April 15th, 2015
Imagine the kind of damage that could be done if a baseball was thrown at your home or car at 100 miles per hour, which is as fast as the average MLB pitch is thrown. Now imagine if, instead of just one, hundreds of baseballs, golf balls, marbles and the occasional grapefruit are thrown all at once, but they're made of ice. That's what a hailstorm can be like.
Hail typically forms when cooled water collects in a cloud during a thunderstorm and creates blocks of ice. When they become too heavy for clouds to carry, they're dropped to the ground at high speeds. Hail can damage everything from aircrafts to buildings to people that get caught in its path. Weather is relatively unpredictable, which also goes for the damage that it can cause. Dealing with the aftereffects of hailstorms leads to headaches for many residents, which can be an even bigger problem if their damaged home or car isn't insured for hail damage.
Can I insure for hail damage?
The short answer is yes, you can insure your car and home for hail damage. The long answer is that, while you have the option to insure for hail damage, it may not be included in your current policy. For cars, if you have a comprehensive coverage plan in place before the damage occurs, you may very well be covered. If not, you may have to pay for repairs on your own with no reimbursement.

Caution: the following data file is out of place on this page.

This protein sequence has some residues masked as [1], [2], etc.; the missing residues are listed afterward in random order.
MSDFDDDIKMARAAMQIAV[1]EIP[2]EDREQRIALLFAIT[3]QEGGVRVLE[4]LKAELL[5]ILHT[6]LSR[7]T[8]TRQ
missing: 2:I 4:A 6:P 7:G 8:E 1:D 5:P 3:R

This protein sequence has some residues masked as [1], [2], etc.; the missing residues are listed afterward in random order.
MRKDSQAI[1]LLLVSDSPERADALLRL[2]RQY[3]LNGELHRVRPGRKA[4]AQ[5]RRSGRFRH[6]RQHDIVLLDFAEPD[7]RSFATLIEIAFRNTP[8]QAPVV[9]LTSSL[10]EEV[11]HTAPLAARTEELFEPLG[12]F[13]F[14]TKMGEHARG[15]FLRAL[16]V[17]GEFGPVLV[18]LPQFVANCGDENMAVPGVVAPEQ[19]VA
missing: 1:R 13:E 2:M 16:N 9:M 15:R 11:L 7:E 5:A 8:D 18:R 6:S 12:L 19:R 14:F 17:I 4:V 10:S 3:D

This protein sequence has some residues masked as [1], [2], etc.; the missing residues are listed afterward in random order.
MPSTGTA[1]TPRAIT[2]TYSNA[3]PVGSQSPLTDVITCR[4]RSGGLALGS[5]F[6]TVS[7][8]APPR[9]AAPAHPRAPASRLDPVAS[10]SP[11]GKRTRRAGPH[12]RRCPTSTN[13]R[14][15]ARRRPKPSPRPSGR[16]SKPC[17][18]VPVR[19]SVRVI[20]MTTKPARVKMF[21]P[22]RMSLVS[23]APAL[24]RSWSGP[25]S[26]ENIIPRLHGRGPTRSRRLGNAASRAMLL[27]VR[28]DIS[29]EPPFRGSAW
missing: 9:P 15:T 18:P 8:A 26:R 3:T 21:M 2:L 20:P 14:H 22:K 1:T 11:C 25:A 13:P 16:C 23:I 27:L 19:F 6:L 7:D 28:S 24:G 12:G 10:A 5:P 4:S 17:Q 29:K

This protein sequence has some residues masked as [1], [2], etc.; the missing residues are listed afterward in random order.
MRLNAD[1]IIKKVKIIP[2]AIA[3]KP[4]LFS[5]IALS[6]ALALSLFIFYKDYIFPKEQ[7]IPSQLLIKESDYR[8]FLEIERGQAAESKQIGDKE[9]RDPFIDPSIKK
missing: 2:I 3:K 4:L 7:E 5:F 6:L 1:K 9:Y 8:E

For your home, there are a handful of factors that come into play when determining if roof damage from hail is covered. If so, you'll be reimbursed for any repairs, either fully or partially depending on factors like the age of your home and the condition of the roof prior to the new damage. Your insurance provider will most likely send an inspector to verify if your claim is a result of hail damage or hail worsening an already damaged roof. Your amount of reimbursement, if any, will depend on the inspector's findings.
Repairing hail damage
If you want to take the opportunity to fix your car yourself, there are means to do so. There have been instances where dent repair kits, which can be purchased in department stores, have repaired hail damage to the point where the job practically looks professional. The kits come with a glue gun and stems for different-sized dents that allow the owner to get their car back as good as new if used properly. If the damage is too severe, or you don't want to risk attempting to fix it on your own, many auto shops are capable of repairing hail damage. There is also a belief that extreme temperature changes from hair dryers, dry ice and even the sun can fix dents until they pop themselves out.
Dealing with hail damage can be a troublesome task, but by making sure you're insured before a storm, you're making the transaction a lot easier on yourself. Use CoverHound as your go-to guide for home and